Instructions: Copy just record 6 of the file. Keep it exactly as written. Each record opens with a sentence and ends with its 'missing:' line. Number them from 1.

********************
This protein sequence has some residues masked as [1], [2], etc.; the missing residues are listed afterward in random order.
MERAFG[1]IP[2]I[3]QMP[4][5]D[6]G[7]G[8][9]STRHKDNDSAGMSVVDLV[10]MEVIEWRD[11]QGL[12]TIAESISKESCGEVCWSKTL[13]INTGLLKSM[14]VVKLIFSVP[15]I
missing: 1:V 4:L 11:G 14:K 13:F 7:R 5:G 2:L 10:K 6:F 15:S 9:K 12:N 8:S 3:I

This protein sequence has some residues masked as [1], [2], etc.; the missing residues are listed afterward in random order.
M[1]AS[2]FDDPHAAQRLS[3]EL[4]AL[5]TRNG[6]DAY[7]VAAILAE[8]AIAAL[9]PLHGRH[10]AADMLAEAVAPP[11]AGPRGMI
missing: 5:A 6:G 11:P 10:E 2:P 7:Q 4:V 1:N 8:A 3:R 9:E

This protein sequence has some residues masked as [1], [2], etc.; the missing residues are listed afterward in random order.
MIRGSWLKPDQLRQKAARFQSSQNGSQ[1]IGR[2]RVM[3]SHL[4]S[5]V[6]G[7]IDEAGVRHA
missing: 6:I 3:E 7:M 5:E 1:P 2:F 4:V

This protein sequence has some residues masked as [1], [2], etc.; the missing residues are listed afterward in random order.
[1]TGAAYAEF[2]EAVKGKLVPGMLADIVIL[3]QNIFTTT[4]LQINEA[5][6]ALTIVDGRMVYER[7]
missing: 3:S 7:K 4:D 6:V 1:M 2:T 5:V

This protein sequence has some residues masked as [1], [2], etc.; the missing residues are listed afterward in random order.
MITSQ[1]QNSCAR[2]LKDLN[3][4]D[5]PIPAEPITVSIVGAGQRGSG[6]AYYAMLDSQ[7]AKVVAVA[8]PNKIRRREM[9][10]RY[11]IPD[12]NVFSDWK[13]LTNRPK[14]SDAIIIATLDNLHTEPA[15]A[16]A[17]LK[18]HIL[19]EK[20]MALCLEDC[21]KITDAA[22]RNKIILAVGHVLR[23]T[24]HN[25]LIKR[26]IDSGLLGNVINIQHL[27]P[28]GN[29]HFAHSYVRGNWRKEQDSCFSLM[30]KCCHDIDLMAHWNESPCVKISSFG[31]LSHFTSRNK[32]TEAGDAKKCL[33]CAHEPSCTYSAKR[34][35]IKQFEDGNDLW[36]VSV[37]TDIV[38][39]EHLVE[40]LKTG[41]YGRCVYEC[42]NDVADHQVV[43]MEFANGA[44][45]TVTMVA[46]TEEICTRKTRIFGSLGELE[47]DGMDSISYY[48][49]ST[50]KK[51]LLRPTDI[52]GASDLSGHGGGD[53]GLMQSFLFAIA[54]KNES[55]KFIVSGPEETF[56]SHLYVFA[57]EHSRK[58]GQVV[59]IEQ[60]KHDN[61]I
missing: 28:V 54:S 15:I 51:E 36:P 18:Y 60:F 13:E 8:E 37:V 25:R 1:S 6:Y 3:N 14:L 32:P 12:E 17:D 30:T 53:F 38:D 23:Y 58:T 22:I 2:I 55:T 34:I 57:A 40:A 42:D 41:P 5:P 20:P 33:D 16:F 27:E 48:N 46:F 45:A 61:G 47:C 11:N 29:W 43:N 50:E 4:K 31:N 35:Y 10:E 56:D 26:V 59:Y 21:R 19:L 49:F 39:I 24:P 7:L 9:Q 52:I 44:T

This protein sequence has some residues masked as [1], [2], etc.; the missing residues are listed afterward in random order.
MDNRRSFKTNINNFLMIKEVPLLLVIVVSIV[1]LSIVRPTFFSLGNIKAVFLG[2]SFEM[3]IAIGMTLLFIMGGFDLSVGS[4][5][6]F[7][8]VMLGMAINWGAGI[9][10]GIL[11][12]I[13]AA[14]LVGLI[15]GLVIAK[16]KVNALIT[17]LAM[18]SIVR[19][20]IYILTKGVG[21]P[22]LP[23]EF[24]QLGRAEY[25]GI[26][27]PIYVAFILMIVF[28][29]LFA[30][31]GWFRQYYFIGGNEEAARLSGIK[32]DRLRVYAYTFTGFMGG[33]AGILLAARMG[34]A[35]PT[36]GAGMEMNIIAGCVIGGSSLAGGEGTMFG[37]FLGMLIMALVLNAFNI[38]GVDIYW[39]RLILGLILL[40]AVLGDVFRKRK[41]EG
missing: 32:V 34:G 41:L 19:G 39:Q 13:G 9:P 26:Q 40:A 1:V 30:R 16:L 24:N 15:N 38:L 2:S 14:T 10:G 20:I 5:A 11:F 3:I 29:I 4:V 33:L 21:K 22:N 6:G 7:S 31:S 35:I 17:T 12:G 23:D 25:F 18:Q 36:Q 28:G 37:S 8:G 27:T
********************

This protein sequence has some residues masked as [1], [2], etc.; the missing residues are listed afterward in random order.
MDNRRSFKTNINNFLMIKEVPLLLVIVVSIV[1]LSIVRPTFFSLGNIKAVFLG[2]SFEM[3]IAIGMTLLFIMGGFDLSVGS[4][5][6]F[7][8]VMLGMAINWGAGI[9][10]GIL[11][12]I[13]AA[14]LVGLI[15]GLVIAK[16]KVNALIT[17]LAM[18]SIVR[19][20]IYILTKGVG[21]P[22]LP[23]EF[24]QLGRAEY[25]GI[26][27]PIYVAFILMIVF[28][29]LFA[30][31]GWFRQYYFIGGNEEAARLSGIK[32]DRLRVYAYTFTGFMGG[33]AGILLAARMG[34]A[35]PT[36]GAGMEMNIIAGCVIGGSSLAGGEGTMFG[37]FLGMLIMALVLNAFNI[38]GVDIYW[39]RLILGLILL[40]AVLGDVFRKRK[41]EG
missing: 32:V 34:G 41:L 19:G 39:Q 13:G 9:P 26:Q 40:A 1:V 30:R 16:L 24:N 15:N 38:L 2:S 14:T 10:G 20:I 5:A 11:F 3:I 29:I 4:V 33:L 21:K 22:N 6:G 7:S 31:S 35:I 17:T 12:G 23:D 25:F 18:Q 36:Q 28:G 37:S 8:G 27:T